At the highly unusual time of 11:10 p.m. on Monday, March 12, news broke that the Denver Broncos plan to ink Minnesota Vikings quarterback Case Keenum on Wednesday, March 14, when the free-agency period is set to begin. As such, Keenum, the most prominent Broncos signing since Peyton Manning six years ago this month, will be charged with returning the squad to glory after an utterly pathetic 5-11 season. Unlike Manning, however, Keenum's résumé to date is thin, and the jury is still out as to whether he'll be a top-tier NFL quarterback or a journeyman who managed to parlay a single good season into a giant payday.
Predictably, the credit for the Keenum scoop goes to former Denver-area sportswriter turned ESPN mainstay Adam Schefter. At fifty minutes before midnight, he tweeted the following: "When free agency opens Wednesday, former Vikings’ QB Case Keenum intends to sign with the Denver Broncos, sources tell ESPN. First QB domino has fallen. QB race is on."
Throughout the off-season, many fans expected the Broncos to target Washington Redskins free-agent hurler Kirk Cousins. But in recent weeks, signs pointed against team executive John Elway and his minions making such a move. Among them: The New York Jets floated the possibility of offering Cousins an unprecedented, fully guaranteed deal, and league sources suggested that his main interest was in the Vikings, by far the best team in the new-QB sweepstakes.
Then, yesterday, as pointed out locally by 104.3 The Fan's Zak Bye, Cousin penned a goodbye blog to Washington fans that tagged the Jets and the Vikings, but not the Broncos.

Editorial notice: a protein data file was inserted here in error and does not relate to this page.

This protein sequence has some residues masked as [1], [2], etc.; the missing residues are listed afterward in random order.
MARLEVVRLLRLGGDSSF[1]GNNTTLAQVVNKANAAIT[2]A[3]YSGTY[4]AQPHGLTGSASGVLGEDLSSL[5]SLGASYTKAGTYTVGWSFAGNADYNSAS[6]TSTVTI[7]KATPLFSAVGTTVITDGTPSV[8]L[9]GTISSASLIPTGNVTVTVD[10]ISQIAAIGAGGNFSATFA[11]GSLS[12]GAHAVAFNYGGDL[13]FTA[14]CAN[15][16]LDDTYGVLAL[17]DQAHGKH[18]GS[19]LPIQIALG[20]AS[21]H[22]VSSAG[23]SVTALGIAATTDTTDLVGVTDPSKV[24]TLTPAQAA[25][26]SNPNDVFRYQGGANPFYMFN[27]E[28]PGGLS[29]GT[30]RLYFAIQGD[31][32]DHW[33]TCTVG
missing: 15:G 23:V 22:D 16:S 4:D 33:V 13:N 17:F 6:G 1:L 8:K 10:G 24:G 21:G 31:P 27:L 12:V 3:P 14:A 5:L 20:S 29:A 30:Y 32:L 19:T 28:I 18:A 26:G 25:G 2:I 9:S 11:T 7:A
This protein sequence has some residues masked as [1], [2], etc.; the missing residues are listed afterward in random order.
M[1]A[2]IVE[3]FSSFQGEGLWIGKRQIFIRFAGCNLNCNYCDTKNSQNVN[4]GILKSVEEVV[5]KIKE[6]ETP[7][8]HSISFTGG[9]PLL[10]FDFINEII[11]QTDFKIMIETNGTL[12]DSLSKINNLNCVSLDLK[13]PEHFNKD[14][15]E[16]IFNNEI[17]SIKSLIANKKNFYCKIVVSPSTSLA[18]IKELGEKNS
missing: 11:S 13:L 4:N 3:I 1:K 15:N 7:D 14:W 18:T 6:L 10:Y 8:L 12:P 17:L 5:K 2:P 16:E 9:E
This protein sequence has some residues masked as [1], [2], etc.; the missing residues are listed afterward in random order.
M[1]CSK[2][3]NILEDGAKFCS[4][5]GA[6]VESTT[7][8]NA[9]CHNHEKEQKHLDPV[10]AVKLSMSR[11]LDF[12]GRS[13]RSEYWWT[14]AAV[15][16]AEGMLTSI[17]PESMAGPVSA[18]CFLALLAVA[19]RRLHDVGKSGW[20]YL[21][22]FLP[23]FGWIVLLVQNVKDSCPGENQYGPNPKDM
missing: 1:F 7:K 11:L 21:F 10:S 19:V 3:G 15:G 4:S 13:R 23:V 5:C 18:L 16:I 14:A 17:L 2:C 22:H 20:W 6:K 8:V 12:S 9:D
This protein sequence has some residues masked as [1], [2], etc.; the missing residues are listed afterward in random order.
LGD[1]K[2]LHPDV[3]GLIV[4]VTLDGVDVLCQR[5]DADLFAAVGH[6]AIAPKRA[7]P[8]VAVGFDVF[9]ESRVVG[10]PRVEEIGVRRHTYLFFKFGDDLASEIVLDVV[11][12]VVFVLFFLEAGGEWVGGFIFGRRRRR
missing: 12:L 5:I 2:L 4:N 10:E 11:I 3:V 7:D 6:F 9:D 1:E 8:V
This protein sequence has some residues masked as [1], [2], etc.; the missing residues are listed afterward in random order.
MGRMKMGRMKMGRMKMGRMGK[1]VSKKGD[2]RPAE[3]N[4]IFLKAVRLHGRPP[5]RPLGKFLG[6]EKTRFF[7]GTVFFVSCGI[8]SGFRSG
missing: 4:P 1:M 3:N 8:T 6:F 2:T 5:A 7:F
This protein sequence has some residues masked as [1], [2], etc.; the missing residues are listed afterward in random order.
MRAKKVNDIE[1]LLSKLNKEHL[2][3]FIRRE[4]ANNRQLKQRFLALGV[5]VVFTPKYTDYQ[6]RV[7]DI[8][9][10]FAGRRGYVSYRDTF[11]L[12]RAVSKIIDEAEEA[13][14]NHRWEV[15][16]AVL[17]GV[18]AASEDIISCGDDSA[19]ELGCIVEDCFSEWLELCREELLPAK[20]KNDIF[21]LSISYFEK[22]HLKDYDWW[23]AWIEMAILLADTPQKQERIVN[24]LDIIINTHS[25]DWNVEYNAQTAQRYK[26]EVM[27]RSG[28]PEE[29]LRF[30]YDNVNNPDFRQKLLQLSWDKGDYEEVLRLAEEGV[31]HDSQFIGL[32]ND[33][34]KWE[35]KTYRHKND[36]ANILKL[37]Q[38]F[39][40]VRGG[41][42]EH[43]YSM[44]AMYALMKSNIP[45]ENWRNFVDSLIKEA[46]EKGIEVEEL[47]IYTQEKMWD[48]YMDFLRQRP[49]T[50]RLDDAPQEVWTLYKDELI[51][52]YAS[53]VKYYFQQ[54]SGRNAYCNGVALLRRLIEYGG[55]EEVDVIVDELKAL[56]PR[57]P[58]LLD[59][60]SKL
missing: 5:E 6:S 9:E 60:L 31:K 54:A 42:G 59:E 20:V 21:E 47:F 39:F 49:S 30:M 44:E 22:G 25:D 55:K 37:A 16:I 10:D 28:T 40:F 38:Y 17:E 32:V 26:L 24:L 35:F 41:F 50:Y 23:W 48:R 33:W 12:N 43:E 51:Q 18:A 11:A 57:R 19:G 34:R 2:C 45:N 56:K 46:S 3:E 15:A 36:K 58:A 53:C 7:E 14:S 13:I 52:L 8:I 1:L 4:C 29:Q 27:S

So what do the Broncos have in Keenum? A look at his career stats as compiled by Pro Football Reference won't take your breath away:
As you can see, Keenum started his career in Houston, where he played under then-head coach (and future Broncos leader) Gary Kubiak, but seldom took the field during his three seasons with the franchise. His record as a starter was a mediocre 2-8.
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Next, Keenum landed with the Rams, transitioning from St. Louis back to the squad's ancestral home of Los Angeles along the way — and while he showed some flashes, he managed only a 7-7 record in fourteen starts.
Last year, however, Keenum experienced a big leap. Taking over as the Vikings' signal caller from the (always) injured Sam Bradford, he led the Men in Purple to a sterling 11-3 mark. In the playoffs, he completed a miracle pass to receiver Stefon Diggs to push Minnesota past the New Orleans Saints and into the NFL title game, where they were annihilated by the future Super Bowl champion Philadelphia Eagles 38-7.
Here's a video of Keenum's 2017 highlights:
The main question about Keenum, then, is whether last season represented his true coming of age or if it was an anomaly. And a lot of money has been wasted over the years by franchises that have bet wrong in such circumstances.
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Look no further than soon-to-be-former-Bronco-again Brock Osweiler, whose $72 million pact with the Houston Texans circa March 2016 didn't prevent him from washing out at astonishing speed.
No question that the most recent Vikings squad is better than the Broncos as currently constituted. Denver's offense sports a dubious line, a desultory running game and two wide receivers (Demaryius Thomas and Emmanuel Sanders), who many observers feel are past their prime. It'll take some big acquisitions and a lot of luck for Keenum to transform them into a juggernaut.
Then again, the Broncos desperately needed to make a change behind center given their lousy options: the merely serviceable Trevor Siemian, mega-bust Paxton Lynch and Osweiler, whose second tour with Denver was considerably worse than the first. And with Keenum in the bag, Elway can concentrate on improving the Broncos in other areas. So for now, we choose to hope.
Just in Case.